Some of Clinton's other measures fell short of the U.S. counterproposal at Oslo. Yesterday, he said that he had directed the Pentagon to find alternatives to other self-destructing mines, or "smart mines," by 2003. In its counterproposal late last week, the Clinton administration agreed to give up use of those mines.

Clinton also directed the Defense Department to find alternatives by the year 2006 for the antipersonnel mines the United States stockpiles for use in Korea, the same amount of time offered in the counterproposal. He also pledged to redouble U.S. efforts to win a global antipersonnel land mine ban in the United Nations Conference on Disarmament in Geneva, which this year failed to begin talks requested by the United States on land mines.

The ban approved in Oslo is supported by many U.S. allies, including Britain, Germany and Mexico, but is opposed by many states that produce and use mines, including China, Russia, India, Pakistan, Iran and Iraq. South Korea, Kuwait, Japan and Israel also oppose it.

Humanitarian organizations that lobbied for the unprecedented disarmament treaty, the first arms control treaty to limit a conventional weapon, were jubilant at the outcome of the grueling negotiating process, initially dismissed as quixotic and unrealistic.

Support for the treaty gathered momentum this year from the well-publicized sponsorship of Diana, Princess of Wales, before her death the day before the conference opened.

"Humanity still has the power to move nations," declared Louise Doswald-Beck of the International Committee of the Red Cross, one of the leaders of the land mine-ban campaign. "This is a wonderful day for international humanitarian law."

Jan Egeland, deputy Norwegian foreign minister, predicted Clinton will support the treaty by December. "I believe internal forces in the United States will be tremendous," he said.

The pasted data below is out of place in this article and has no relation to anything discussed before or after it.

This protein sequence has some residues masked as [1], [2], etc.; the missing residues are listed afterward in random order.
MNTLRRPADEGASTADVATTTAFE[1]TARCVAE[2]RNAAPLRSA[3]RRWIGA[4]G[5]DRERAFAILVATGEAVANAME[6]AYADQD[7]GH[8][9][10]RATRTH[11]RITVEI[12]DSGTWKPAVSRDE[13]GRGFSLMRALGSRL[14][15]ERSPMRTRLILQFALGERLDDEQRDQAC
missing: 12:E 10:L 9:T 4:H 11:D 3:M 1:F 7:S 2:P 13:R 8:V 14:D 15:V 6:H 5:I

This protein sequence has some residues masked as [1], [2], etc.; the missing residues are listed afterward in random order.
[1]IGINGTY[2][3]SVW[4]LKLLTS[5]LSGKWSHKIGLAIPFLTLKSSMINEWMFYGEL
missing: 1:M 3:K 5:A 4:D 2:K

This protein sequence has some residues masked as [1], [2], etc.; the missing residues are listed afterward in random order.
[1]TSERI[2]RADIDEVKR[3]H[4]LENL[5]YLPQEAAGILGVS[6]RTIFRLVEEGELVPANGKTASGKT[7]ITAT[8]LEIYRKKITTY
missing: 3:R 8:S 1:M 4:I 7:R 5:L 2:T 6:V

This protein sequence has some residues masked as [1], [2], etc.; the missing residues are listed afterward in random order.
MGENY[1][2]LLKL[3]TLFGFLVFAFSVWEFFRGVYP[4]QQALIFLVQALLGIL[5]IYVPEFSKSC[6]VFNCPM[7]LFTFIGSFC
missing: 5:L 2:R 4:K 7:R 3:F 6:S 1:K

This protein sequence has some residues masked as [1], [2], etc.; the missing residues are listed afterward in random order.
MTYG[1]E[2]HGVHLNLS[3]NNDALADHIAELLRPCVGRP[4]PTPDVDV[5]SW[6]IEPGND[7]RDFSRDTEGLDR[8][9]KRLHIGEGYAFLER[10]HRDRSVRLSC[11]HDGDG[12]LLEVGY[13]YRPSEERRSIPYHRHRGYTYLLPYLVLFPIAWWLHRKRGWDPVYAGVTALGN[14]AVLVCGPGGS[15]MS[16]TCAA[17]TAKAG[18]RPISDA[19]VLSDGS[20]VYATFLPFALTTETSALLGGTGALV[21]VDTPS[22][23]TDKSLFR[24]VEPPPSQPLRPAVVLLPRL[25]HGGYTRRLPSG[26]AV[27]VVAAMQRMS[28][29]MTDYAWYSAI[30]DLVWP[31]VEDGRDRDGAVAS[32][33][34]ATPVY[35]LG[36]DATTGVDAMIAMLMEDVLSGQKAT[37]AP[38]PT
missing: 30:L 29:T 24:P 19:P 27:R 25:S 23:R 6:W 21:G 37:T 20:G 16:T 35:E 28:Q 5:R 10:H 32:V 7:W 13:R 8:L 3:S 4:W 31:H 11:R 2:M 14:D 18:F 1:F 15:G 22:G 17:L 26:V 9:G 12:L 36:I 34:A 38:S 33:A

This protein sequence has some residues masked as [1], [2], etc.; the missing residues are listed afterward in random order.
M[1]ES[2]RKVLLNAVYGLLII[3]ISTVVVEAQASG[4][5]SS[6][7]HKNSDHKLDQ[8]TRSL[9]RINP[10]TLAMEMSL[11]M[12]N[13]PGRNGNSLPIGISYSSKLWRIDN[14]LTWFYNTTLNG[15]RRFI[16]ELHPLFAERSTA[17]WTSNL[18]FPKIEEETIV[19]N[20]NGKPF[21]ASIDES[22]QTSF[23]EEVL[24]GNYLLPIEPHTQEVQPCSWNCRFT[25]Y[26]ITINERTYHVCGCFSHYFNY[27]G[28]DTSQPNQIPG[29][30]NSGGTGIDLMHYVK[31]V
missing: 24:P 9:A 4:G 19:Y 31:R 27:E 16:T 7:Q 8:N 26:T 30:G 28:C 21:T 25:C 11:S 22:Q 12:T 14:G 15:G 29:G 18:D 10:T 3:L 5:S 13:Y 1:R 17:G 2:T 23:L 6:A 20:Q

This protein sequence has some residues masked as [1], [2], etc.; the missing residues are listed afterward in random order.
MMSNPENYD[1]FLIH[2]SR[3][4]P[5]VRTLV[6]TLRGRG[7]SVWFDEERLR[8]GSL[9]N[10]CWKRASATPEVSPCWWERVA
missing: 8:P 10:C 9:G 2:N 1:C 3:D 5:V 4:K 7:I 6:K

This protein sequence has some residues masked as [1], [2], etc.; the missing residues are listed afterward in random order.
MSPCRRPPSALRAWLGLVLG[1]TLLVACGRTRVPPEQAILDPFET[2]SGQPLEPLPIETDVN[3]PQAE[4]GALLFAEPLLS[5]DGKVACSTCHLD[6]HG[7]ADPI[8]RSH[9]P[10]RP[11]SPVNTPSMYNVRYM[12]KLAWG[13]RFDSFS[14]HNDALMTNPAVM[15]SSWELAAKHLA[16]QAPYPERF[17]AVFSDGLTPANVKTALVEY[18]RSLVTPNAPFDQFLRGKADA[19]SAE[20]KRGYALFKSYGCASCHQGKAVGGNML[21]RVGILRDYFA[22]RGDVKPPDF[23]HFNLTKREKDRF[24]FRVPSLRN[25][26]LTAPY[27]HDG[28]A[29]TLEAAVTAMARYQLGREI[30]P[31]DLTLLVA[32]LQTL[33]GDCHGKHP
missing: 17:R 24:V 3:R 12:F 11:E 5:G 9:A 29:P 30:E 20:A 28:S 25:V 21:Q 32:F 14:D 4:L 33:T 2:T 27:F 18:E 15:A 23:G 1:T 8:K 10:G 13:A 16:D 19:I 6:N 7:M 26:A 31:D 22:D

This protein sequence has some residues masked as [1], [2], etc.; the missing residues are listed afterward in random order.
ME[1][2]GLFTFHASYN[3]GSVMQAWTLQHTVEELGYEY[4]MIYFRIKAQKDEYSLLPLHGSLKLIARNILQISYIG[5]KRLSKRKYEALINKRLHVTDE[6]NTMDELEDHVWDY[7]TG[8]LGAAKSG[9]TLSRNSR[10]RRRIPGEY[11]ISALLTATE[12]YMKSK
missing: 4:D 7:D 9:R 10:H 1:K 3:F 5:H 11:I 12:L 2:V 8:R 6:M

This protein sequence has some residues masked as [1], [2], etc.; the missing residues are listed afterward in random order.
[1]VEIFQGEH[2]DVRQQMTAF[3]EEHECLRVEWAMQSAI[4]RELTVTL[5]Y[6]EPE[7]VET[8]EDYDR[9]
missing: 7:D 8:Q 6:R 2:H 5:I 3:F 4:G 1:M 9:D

Representatives of the Canadian government, which initiated what has become known as the "Ottawa process" to seek a ban, popped champagne corks and smiled for photographers in the halls of the conference center in Oslo.

The text is set to be adopted without a vote today, with a formal ceremony following Friday. On Dec. 3, the process will move to Ottawa, where as many as 100 countries will sign the treaty. Ratification by individual member states will then ensue, and the treaty will enter into force when 40 nations have ratified it, probably within two years.

Antitank mines, which are set off by the weight of a large vehicle or by the magnetic force of large metal objects, are permitted under the ban, as are many kinds of anti-tampering devices, booby traps used to stop enemy troops from removing them.

Treaty proponents refused to exempt the U.S. method for protecting antitank mines, which is to scatter antipersonnel mines among them. Proponents believed an exemption on this use of antipersonnel mines would give other nations a way to get around the ban.

The United States also had asked for a special waiver for Korea, where 1 million South Korean non-self destructing mines are laid and the United States maintains another 1 million so-called dumb mines for use there. Some 37,000 U.S. troops are stationed there and face an army of 1 million North Koreans.

A treaty provision designed for the poorest nations where mines laid in wartime remain major killers -- Angola, Afghanistan and Cambodia are the most commonly mentioned ones -- allows an extension of the 10-year period granted other countries to accommodate the huge financial expense of removing them. The international ban campaign estimates the cost at $300 per mine, and the number of extant mines at 10 million. Priest reported from Washington, Trueheart from Oslo. CAPTION: Clinton gestures, with Defense Secretary Cohen and adviser Samuel R. Berger.